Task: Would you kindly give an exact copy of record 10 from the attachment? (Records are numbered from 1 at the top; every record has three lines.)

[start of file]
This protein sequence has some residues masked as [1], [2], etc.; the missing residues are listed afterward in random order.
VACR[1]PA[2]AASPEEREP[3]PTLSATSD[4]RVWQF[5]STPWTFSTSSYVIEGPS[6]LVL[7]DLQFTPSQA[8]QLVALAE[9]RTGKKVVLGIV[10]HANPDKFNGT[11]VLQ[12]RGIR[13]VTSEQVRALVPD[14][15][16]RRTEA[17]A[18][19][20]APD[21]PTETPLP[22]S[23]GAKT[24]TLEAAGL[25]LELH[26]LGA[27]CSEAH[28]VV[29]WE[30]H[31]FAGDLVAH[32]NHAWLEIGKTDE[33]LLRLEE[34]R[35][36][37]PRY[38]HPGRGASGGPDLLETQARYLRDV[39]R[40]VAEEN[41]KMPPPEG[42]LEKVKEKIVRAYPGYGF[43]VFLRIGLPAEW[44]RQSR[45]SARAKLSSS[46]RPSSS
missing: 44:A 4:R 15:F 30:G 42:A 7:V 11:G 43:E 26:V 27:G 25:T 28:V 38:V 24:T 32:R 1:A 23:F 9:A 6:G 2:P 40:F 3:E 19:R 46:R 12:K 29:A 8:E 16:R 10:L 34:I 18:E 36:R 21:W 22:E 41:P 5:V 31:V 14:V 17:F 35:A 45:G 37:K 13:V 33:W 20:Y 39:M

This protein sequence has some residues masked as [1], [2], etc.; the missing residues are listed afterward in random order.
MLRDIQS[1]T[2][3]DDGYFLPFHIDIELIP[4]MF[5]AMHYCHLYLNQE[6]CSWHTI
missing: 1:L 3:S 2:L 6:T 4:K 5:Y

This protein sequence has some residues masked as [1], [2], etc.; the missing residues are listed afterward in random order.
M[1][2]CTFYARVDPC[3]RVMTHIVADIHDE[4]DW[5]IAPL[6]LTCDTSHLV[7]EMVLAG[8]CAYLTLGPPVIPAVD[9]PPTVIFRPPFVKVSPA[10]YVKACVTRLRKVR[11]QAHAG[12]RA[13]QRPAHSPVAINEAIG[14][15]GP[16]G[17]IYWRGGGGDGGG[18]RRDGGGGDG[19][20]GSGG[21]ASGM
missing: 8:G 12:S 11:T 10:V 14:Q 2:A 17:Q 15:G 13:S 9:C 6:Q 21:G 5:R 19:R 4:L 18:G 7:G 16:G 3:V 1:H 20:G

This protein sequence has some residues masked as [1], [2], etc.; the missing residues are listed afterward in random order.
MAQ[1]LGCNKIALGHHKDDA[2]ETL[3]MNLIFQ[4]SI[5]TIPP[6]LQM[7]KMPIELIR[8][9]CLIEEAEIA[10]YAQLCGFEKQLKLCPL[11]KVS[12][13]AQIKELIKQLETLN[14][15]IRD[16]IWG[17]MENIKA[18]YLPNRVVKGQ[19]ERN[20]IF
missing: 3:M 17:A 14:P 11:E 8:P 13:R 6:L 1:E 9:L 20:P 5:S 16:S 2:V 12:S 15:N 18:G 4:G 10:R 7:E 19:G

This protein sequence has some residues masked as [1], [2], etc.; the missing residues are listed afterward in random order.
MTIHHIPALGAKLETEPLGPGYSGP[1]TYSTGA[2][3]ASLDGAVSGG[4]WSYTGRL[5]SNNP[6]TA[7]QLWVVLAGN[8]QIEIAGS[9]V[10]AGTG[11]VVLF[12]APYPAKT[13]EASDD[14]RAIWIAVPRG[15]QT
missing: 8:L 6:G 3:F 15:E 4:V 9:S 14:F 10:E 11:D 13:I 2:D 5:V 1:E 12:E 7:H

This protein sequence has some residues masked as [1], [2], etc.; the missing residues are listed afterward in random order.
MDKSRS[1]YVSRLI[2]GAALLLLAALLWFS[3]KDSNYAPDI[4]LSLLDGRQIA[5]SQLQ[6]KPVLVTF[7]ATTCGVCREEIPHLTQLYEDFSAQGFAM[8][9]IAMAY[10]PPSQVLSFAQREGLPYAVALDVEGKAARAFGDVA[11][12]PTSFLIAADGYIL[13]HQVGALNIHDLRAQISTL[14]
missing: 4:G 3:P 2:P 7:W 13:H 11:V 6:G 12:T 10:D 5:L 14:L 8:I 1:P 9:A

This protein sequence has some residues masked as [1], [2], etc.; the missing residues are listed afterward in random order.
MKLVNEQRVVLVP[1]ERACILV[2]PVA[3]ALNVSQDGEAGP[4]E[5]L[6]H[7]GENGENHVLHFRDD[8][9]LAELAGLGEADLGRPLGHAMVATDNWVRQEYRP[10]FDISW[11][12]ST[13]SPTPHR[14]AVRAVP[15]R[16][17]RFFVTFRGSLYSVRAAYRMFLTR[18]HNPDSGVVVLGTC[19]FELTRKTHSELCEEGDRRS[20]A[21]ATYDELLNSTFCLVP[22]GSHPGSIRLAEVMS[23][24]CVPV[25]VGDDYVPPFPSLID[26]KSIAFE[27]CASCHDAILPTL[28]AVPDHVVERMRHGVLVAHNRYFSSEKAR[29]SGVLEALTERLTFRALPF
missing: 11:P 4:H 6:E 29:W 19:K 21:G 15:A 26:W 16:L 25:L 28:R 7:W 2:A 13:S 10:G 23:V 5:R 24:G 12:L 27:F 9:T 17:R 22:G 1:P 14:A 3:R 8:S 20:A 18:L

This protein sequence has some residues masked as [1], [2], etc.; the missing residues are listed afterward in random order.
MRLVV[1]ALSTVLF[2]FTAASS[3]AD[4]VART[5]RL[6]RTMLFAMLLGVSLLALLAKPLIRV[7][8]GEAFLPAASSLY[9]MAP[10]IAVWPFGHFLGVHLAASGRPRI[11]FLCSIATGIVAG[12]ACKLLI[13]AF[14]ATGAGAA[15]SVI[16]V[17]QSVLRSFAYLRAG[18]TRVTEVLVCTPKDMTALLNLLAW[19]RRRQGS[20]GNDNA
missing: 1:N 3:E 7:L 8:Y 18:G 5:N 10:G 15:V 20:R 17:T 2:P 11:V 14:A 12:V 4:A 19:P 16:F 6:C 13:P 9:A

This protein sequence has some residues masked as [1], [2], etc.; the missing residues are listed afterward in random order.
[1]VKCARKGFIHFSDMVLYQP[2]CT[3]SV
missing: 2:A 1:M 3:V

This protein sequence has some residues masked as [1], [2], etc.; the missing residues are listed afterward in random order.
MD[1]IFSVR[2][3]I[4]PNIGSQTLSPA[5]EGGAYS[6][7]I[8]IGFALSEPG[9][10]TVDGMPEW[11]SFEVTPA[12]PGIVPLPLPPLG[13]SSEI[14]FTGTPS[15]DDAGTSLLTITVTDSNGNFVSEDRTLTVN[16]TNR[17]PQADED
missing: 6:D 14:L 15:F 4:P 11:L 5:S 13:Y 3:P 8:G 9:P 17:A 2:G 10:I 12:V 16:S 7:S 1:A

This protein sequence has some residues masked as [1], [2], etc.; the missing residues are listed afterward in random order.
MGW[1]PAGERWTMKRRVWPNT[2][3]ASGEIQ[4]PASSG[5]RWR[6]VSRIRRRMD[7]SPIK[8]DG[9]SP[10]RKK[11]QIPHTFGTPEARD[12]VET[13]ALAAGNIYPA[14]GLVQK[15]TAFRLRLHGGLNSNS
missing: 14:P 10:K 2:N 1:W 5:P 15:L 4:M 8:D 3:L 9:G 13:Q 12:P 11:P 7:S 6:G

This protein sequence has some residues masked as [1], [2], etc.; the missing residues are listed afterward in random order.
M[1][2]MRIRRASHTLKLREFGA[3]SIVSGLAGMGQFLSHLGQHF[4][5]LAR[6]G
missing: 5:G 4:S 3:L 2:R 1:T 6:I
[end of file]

This protein sequence has some residues masked as [1], [2], etc.; the missing residues are listed afterward in random order.
MD[1]IFSVR[2][3]I[4]PNIGSQTLSPA[5]EGGAYS[6][7]I[8]IGFALSEPG[9][10]TVDGMPEW[11]SFEVTPA[12]PGIVPLPLPPLG[13]SSEI[14]FTGTPS[15]DDAGTSLLTITVTDSNGNFVSEDRTLTVN[16]TNR[17]PQADED
missing: 6:D 14:L 15:F 4:P 11:L 5:S 13:Y 3:P 8:G 9:P 17:A 2:G 10:I 12:V 16:S 7:S 1:A